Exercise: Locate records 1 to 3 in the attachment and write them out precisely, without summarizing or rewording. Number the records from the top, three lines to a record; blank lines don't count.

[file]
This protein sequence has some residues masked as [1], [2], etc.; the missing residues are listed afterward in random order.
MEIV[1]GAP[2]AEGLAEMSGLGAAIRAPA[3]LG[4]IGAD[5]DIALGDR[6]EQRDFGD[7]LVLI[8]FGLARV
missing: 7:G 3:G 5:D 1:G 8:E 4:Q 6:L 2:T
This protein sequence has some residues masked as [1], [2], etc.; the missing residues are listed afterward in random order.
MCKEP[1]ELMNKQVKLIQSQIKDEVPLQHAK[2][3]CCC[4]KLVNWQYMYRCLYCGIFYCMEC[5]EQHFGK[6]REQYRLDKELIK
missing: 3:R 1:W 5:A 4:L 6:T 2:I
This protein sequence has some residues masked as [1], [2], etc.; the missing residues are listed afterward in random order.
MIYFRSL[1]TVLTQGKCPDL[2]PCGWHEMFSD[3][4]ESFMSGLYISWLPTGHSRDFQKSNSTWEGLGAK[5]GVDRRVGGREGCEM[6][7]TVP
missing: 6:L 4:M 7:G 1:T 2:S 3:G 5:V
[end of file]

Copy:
This protein sequence has some residues masked as [1], [2], etc.; the missing residues are listed afterward in random order.
MEIV[1]GAP[2]AEGLAEMSGLGAAIRAPA[3]LG[4]IGAD[5]DIALGDR[6]EQRDFGD[7]LVLI[8]FGLARV
missing: 7:G 3:G 5:D 1:G 8:E 4:Q 6:L 2:T
This protein sequence has some residues masked as [1], [2], etc.; the missing residues are listed afterward in random order.
MCKEP[1]ELMNKQVKLIQSQIKDEVPLQHAK[2][3]CCC[4]KLVNWQYMYRCLYCGIFYCMEC[5]EQHFGK[6]REQYRLDKELIK
missing: 3:R 1:W 5:A 4:L 6:T 2:I
This protein sequence has some residues masked as [1], [2], etc.; the missing residues are listed afterward in random order.
MIYFRSL[1]TVLTQGKCPDL[2]PCGWHEMFSD[3][4]ESFMSGLYISWLPTGHSRDFQKSNSTWEGLGAK[5]GVDRRVGGREGCEM[6][7]TVP
missing: 6:L 4:M 7:G 1:T 2:S 3:G 5:V